The Journal of General and Applied Microbiology 07/2014; 60(3):106-11. DOI:10.2323/jgam.60.106
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    ABSTRACT: We compared pairs of 1,226 bacterial strains with whole genome sequences and calculated their average nucleotide identity (ANI) between genomes to determine whether whole genome comparison can be directly used for bacterial species definition. We found that genome comparisons of two bacterial strains from the same species (SGC) have a significantly higher ANI than those of two strains from different species (DGC), and that the ANI between the query and the reference genomes can be used to determine whether two genomes come from the same species. Bacterial species definition based on ANI with a cut-off value of 0.92 matched well (81.5%) with the current bacterial species definition. The ANI value was shown to be consistent with the standard for traditional bacterial species definition, and it could be used in bacterial taxonomy for species definition. A new bioinformatics program (ANItools) was also provided in this study for users to obtain the ANI value of any two bacterial genome pairs ( This program can match a query strain to all bacterial genomes, and identify the highest ANI value of the strain at the species, genus and family levels respectively, providing valuable insights for species definition.
    The Journal of General and Applied Microbiology 05/2014; 60(2):75-8. DOI:10.2323/jgam.60.75
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    ABSTRACT: Dokdo, located east of the mainland of South Korea, is a volcanic island designated as a natural monument of South Korea due to its ecological value. Dokdo is divided into Dongdo and Seodo, islands with geological differences. The soil bacterial communities on Dokdo (Dongdo and Seodo) were analyzed using the pyrosequencing method. There were 1,693 and 1,408 operational taxonomic units (OTU) from Dongdo and Seodo, respectively. The statistical analyses (rarefaction curves as well as Chao1, Shannon, and Simpson indices) showed that bacterial diversity was slightly higher in Dongdo than Seodo. From results of a BLASTN search against the EzTaxon-e database, the validated reads (obtained after sequence preprocessing) were almost all classified at the phylum level. From the phylum level down to the species level, the number of classified reads considerably decreased due to the absence of information concerning unculturable or unidentified bacteria to date. Among the 36 phyla identified, three phyla (Proteobacteria, Actinobacteria and Acidobacteria) accounted for around 74.64%. The taxonomic composition was similar at the higher ranks (family and above) between Dongdo and Seodo, but a little different at the genus level. There were also various differences in the relative abundance of taxonomic ranks between Dongdo and Seodo. In particular, the proportion of the genus Acidobacterium (of the phylum Acidobacteria) was about six times higher in Seodo than Dongdo. In addition, the percentage of the genus Mycobacterium (of the phylum Actinobacteria) was nearly three times higher in Seodo than Dongdo, and the proportion of the genus Gaiella was about 3.7 times higher in Dongdo than Seodo. Overall, through the metagenomic analysis, the number of species identified in Dongdo and Seodo was 1,239 and 1,055, respectively. This information on the numerous culturable and unculturable bacteria is expected to help in the screening of new species in Dokdo.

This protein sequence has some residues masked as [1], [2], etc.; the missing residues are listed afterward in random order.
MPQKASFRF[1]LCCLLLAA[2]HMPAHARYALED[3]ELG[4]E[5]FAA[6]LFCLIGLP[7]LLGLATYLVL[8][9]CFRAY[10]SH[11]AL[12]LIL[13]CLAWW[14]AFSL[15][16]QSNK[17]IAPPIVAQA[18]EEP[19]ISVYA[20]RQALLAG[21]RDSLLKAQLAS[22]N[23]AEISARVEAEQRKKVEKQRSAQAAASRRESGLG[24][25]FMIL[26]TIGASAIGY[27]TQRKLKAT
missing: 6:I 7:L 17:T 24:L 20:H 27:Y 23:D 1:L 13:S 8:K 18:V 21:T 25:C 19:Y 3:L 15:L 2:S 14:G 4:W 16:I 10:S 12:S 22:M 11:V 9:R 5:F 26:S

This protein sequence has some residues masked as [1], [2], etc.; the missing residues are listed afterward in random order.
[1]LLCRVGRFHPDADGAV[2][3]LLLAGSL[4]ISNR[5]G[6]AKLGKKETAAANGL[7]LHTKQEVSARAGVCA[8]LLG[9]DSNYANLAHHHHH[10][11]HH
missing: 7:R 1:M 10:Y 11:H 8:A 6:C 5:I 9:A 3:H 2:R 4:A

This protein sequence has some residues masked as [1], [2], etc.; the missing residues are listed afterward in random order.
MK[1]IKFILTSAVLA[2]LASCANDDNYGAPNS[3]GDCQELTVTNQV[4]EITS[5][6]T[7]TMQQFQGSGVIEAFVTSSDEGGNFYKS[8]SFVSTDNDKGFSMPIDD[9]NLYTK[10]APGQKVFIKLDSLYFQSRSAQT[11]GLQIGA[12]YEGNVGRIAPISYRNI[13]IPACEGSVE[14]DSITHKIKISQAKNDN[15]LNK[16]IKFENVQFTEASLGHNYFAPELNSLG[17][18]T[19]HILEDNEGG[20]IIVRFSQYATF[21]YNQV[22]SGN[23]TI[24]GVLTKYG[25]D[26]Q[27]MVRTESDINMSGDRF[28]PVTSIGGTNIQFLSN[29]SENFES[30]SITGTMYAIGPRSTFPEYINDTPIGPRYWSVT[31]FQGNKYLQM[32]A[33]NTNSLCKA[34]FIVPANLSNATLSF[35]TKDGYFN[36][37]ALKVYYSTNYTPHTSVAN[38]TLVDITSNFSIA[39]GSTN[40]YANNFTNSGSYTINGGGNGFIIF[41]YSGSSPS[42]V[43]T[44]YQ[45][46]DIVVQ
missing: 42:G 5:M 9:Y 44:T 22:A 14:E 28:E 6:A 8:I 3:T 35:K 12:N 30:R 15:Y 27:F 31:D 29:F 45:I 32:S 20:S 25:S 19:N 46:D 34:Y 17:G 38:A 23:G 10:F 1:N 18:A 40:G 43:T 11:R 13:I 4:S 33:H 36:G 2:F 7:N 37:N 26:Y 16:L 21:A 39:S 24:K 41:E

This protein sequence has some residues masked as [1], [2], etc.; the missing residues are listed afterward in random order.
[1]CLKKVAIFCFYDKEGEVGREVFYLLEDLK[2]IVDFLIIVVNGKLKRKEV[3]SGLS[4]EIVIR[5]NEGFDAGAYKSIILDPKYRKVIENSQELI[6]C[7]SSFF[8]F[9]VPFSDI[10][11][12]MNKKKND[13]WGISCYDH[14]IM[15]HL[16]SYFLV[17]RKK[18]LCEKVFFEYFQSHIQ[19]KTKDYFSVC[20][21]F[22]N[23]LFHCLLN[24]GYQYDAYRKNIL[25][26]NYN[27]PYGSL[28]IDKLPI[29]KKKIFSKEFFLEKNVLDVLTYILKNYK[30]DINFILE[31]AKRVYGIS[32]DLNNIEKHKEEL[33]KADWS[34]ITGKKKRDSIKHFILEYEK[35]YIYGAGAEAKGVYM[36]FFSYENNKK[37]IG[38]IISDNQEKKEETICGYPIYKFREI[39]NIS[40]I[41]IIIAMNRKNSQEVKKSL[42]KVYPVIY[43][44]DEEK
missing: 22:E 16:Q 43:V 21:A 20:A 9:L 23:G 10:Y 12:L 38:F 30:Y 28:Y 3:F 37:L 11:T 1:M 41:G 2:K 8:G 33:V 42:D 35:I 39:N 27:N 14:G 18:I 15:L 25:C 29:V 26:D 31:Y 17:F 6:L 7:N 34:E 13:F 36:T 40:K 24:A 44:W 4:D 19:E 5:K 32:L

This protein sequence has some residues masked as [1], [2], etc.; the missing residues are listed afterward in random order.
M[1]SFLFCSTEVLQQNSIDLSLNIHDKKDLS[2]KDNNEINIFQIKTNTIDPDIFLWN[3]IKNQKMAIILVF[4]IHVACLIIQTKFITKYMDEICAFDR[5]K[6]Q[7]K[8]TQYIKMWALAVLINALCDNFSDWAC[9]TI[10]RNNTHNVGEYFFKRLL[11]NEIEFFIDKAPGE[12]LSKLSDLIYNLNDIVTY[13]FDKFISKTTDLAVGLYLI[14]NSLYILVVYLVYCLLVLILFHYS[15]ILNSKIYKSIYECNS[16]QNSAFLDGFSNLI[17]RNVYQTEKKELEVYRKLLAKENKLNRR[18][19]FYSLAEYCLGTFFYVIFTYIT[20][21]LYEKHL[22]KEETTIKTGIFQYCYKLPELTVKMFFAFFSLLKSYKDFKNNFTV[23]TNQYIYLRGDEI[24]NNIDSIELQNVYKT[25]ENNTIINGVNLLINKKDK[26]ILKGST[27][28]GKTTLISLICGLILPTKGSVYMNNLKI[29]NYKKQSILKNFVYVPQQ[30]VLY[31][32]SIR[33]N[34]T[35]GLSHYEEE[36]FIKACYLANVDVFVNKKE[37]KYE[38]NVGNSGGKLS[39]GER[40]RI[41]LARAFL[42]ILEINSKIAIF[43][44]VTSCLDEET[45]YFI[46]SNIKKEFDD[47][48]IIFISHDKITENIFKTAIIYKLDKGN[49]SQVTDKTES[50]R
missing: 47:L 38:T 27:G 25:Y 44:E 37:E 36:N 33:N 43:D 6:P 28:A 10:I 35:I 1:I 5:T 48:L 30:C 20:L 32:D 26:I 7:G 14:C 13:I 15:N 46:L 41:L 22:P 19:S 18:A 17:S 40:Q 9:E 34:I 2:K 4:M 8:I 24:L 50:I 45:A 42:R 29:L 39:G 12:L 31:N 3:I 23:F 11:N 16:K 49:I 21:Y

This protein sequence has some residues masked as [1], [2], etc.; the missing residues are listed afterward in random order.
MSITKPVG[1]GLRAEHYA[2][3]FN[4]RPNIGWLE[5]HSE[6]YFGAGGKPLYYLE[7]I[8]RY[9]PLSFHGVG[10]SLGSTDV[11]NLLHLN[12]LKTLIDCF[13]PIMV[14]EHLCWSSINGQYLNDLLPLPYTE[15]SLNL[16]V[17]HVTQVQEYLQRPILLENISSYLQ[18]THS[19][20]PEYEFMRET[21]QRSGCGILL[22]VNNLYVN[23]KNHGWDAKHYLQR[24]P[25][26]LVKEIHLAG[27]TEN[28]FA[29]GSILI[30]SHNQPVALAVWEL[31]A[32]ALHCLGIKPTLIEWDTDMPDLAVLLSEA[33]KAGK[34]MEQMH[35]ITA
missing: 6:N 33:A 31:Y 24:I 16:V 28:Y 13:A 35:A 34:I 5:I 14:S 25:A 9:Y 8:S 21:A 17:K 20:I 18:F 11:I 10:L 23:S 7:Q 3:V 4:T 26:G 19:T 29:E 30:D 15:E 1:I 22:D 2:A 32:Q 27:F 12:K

The Journal of General and Applied Microbiology 05/2014; 60(2):65-74. DOI:10.2323/jgam.60.65
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    ABSTRACT: The carbon storage regulator (Csr) global regulatory system is conserved in many eubacteria and coordinates the expression of various genes that facilitate adaptation during the major physiological growth phase. The Csr system in Escherichia coli comprises an RNA-binding protein, CsrA; small non-coding RNAs, CsrB and CsrC; and a decay factor for small RNAs, CsrD. In this study, we identified the Csr system in Serratia marcescens 2170. S. marcescens CsrA was 97% identical to E. coli CsrA. CsrB and CsrC RNAs had typical stem-loop structures, including a GGA motif that is the CsrA binding site. CsrD was composed of N-terminal two times transmembrane region and HAMP-like, GGDEF, and EAL domains. Overexpression of S. marcescens csr genes complemented the phenotype of E. coli csr mutants. S. marcescens CsrD affected the decay of CsrB and CsrC RNAs in E. coli. These resultssuggest that the Csr system in S. marcescens is composed of an RNA-binding protein, two Csr small RNAs, and a decay factor for Csr small RNAs.
    The Journal of General and Applied Microbiology 05/2014; 60(2):79-88. DOI:10.2323/jgam.60.79